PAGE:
“The Helen Hayes is the smallest of all Broadway houses. It’s a jewel box for plays, for dramas. And Second Stage is going to bring new American dramas to that stage, so we ought to be happy about that. And those of us who remember Helen Hayes for ‘The Velvet Glove’ might shed a tear or might figure out other ways to toast her legacy. The moment to get upset is when theaters are torn down.”
Irvington native Maddie Corman has a connection to Second Stage — where she made her New York debut in 1983, at age 14, in “Landscape of the Body” — and to the Helen Hayes, where she made her Broadway debut in 2010, in “Next Fall.”
Working at the Hayes, Corman said, was “magical.”
“Touring the theater for the first time and being backstage on opening night, it all felt special. And the fact that it was the Helen Hayes. To be in a theater where there’s an actor on the marquee, not the Staples Theater or the CVS Center, meant something.”
Still, Corman echoes Kantor’s thought about a theater by any name being sweet.
“I’m just happy it’s staying a theater and not becoming a Starbucks,” Corman said. “To me, we want new plays, we want good plays, we want to encourage new artists and employ old artists. Broadway theaters are important to me, and the Helen Hayes is a jewel. It really allows for a more intimate experience. Second Stage will take good care of that.”
CMG Worldwide, the holder of licensing for the Hayes Estate, was unaware of the impending name change, which isn’t a licensed use of the Hayes name, but a memorial use.
Clare Neumann, chief counsel for CMG, said Hayes’ name still draws revenue, and her likeness has been approved for use in some memorabilia and an app that features iconic leading ladies. The U.S. Postal Service put Hayes on a stamp in 2011.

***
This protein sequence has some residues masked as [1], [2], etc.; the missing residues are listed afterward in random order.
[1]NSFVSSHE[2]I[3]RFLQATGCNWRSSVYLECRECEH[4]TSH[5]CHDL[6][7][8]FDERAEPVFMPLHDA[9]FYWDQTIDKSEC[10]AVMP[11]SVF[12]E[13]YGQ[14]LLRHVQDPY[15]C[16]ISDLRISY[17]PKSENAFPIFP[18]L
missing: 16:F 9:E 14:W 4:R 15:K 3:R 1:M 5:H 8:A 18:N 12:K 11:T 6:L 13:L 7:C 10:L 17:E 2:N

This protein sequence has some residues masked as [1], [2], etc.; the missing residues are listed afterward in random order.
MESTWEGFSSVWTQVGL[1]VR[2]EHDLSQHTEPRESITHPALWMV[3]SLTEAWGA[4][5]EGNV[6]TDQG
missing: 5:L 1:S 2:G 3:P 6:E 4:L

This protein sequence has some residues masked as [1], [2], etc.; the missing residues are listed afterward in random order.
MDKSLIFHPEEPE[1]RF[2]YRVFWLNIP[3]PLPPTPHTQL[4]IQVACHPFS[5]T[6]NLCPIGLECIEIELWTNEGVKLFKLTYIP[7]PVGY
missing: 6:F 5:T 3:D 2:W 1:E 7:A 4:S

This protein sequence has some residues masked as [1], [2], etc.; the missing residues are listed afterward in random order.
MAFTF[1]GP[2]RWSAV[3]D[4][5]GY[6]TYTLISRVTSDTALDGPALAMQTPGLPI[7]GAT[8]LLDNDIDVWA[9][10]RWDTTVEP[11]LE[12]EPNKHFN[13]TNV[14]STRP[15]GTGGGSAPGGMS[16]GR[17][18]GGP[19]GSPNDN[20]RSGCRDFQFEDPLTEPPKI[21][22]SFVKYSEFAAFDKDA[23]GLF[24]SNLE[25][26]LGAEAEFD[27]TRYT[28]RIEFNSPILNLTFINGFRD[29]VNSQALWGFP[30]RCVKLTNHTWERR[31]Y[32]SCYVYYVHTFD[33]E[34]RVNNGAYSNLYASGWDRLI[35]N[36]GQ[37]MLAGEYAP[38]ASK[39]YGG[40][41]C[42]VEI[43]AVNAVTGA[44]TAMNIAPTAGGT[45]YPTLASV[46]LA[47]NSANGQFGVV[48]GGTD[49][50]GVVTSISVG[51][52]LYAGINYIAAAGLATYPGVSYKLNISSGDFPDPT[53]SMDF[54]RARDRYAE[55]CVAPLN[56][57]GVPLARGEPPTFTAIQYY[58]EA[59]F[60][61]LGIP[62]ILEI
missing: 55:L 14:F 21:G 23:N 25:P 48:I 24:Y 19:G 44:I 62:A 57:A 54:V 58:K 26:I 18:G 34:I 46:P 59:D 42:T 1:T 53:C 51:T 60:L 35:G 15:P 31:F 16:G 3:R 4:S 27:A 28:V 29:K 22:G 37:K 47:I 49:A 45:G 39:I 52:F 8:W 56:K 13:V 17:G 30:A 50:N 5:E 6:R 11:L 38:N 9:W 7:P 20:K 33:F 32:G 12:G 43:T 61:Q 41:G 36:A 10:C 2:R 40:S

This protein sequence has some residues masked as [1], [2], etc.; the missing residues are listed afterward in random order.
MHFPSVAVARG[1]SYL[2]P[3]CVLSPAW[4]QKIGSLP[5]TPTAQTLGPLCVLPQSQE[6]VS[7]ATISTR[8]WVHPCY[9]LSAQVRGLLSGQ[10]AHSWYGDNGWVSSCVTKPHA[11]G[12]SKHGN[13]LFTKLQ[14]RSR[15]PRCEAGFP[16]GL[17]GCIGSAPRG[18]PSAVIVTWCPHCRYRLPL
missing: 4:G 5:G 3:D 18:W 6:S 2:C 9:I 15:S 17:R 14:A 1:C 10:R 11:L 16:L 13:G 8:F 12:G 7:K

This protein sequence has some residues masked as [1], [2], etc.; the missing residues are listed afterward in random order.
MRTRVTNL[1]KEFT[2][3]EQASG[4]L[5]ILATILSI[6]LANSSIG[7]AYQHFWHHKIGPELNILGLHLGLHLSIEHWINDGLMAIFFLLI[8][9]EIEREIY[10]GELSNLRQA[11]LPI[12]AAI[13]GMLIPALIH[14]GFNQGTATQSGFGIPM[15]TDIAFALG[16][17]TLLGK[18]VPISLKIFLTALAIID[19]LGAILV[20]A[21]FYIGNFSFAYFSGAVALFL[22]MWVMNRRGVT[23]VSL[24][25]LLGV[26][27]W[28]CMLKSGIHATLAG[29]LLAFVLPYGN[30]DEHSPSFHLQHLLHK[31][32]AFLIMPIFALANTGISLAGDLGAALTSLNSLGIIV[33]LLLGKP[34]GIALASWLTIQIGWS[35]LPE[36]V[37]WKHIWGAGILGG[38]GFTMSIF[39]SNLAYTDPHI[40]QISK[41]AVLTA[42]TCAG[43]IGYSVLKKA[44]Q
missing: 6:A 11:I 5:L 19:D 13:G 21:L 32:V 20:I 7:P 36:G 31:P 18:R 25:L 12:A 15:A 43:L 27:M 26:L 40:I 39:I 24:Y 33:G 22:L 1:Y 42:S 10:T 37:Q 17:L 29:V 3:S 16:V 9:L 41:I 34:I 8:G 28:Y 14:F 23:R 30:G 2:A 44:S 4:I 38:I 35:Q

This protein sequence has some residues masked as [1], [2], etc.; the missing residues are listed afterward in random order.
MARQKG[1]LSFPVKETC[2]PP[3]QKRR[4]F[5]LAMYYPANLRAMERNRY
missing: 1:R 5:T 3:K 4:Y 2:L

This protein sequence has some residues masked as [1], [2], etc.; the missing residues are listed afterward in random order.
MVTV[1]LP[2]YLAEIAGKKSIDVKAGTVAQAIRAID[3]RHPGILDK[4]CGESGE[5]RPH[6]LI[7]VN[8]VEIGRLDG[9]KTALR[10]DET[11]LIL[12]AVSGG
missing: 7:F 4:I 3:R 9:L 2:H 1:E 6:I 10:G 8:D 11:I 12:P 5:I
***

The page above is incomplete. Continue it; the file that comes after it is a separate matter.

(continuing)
“I would say it’s a very valuable property,” Neumann said, adding that the estate is open to talking with Second Stage about keeping the name.
“The estate is accustomed to receiving money for the use of the name, because it’s a valuable intellectual property asset,” Neumann added. “But I think any kind of discussion is possible. We would certain be open to a dialogue. Anything’s possible.”
Casey Reitz, at Second Stage, did not respond to repeated calls for comment.
“In the days of Helen Hayes, there were many more straight plays than musicals on Broadway. That’s gone the other way now. I think Helen Hayes would be thrilled to know there was more drama happening on the Great White Way. I think bringing new energy and money — and even a new name — has got to be a good thing.”
What’s in a name? Consider the space at 213 W. 42nd Street, steps from Times Square.
In 1998 the Canadian concert promoter Livent combined two 42nd Street theaters — the Lyric and the Academy — into one, selling naming rights to Ford Motor Co., and The Ford Center for the Performing Arts was born. It was home to “Ragtime,” which lasted on Broadway longer than did Livent, which went belly up in 1999.
After changing hands, from media company SFX to radio goliath Clear Channel to Live Nation, in 2005 the Ford Center was renamed the Hilton, after the hotel chain. It was home to “Chitty Chitty Bang Bang,” “Dr. Seuss’ How the Grinch Stole Christmas,” “The Pirate Queen” and “Young Frankenstein.”
In 2010, it became the Foxwoods Theatre, named for the Connecticut casino and hosted Broadway’s longest preview period, 182 days, as “Spider-Man: Turn Off the Dark” drew crowds, pans and major medical claims.
In 2013, The Ambassador Theatre Group bought the venue and restored one of the original theater’s names, The Lyric, as a home for the raved-about revival of the Leonard Bernstein-Betty Comden-Adolph Green musical, “On the Town.”
The Shuberts named two of their theaters for two of their executives. The Plymouth, built in 1917, was renamed for longtime Shubert chairman Gerald Schoenfeld in 2005; the Royale, built in 1927, was renamed for Shubert president Bernard B. Jacobs the same year.